Can utility reform survive political turf wars?
Call it the politics of power.
United in demanding utility reforms after last year's storm-related outages, key lawmakers in Hartford are showing some signs of protecting their turf as they get to work drafting and passing bills.
Last week state Senate Democrats held a news conference to propose policy changes resulting from widespread frustration over Connecticut Light & Power's handling of August's Tropical Storm Irene and October's nor'easter.
"We know folks in Connecticut want not only greater accountability but greater energy security for the state of Connecticut," said Senate President Donald Williams, D-Brooklyn.
But the senators had not invited Fonfara's energy cochair, Rep. Vickie Nardello, D-Prospect. "I was not aware of this proposal, nor were we contacted about attending the press conference," Nardello said afterward, adding, "The best process is to have a joint press conference."
However it was Nardello in November who flew solo when she joined House Speaker Chris Donovan, D-Meriden, in calling for utility performance standards and related penalties mirroring those in Massachusetts.
In contrast, the energy cochairs and House and Senate leaders in early September bent over backwards to appear unified, announcing hearings on Irene in a joint statement that quoted a dozen legislators, Fonfara and Nardello included.
Capitol observers familiar with the sometimes tense relationships between the House and Senate energy chairs would not be shocked to see a bifurcated approach to preventing a recurrence of 2011's widespread and lengthy blackouts.
Fonfara and Nardello's predecessor, ex-Rep. Steven Fontana, D-North Haven, had their share of issues. In 2007 the pair were at odds over deregulating. Fonfara supported the state's decision to deregulate. Fontana wanted to reverse course.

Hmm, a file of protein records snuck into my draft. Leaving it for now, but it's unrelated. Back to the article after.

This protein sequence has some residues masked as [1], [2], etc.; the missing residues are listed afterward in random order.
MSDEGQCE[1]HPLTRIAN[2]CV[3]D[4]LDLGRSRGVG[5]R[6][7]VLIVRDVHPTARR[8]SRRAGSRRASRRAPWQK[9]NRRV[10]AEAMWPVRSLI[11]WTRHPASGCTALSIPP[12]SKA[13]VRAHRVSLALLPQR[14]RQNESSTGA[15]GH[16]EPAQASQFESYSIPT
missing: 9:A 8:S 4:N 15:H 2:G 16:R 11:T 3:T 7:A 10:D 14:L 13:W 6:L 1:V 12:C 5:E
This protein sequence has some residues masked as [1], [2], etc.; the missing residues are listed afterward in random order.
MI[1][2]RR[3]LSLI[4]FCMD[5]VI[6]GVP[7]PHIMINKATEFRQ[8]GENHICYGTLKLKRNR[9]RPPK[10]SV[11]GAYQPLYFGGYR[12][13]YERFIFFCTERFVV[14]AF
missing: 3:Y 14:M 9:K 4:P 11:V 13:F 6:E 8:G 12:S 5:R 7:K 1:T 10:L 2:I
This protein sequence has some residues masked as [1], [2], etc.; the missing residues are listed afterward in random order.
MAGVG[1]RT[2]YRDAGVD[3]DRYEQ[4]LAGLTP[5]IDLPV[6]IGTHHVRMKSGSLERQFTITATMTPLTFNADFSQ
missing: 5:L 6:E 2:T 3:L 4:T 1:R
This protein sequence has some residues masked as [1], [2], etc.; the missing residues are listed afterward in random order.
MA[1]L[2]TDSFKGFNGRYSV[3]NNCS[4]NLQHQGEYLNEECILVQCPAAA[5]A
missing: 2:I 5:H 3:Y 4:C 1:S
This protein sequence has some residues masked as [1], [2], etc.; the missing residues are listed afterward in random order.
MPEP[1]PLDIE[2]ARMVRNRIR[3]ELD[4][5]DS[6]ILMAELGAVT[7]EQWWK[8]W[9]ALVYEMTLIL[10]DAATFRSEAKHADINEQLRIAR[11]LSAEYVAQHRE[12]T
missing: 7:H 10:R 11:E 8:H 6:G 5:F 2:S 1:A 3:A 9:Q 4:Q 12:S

Two years later, when Nardello took over as House energy chair, she tried to re-regulate. Fonfara again stood his ground.
Then in 2010 Nardello took issue with Fonfara's introduction of a controversial amendment to a bill aimed at preventing another power plant explosion like the one that occurred at the Kleen Energy site in Middletown that February.
The chairs did manage to collaborate that year on a massive energy bill that passed both chambers but was vetoed by Republican Gov. M. Jodi Rell. A second attempt succeeded in 2011 with help from Democratic Gov. Dannel P. Malloy.
"This is a big generalization, but the Senate's philosophy is more competition and free market," Cafero said. "The House philosophy, by way of the chair, is more regulatory."
The Senate's utility reforms include developing performance standards to address utilities' storm planning and preparedness. But Fonfara cautioned, "I don't think most people in this state are interested in penalizing the utilities for the sake of penalizing them."
Nardello and Donovan in November had wanted to go a step further, linking utility executive pay to performance.
"The one thing you don't want to do is to have such a chilling effect that you see a negative impact on who wants to work here in our state," Fonfara said when it was noted that such an idea had not been adopted by the senators. "For every action there will be a reaction."
Asked whether the absence of Nardello or other House members signaled division, Fonfara said absolutely not.
Nardello said, "We may be totally on board with the proposals that came out of the Senate. But I can't answer that without having looked at them carefully."
Fontana did not want to talk about his relationship with Fonfara, but he said that even if tensions between the energy chairs again arise the House and Senate can unify to work out any issues and pass reforms.
"I'm pretty confident they'll work it out," Fontana said. "It's too important."
Joseph McGee, who oversaw a task force that earlier this winter recommended how the utilities and the state can better react to major weather events, also remained optimistic the General Assembly will pass significant changes.
McGee noted Malloy has submitted a bill of his own adopting several of the task force's ideas.
"My view is no one's claiming total ownership, but everyone's doing pieces and at the end of the day it gets done," McGee said.
"I haven't read into it any kind of jurisdictional fighting (and) there's not one perfect approach to this, either."
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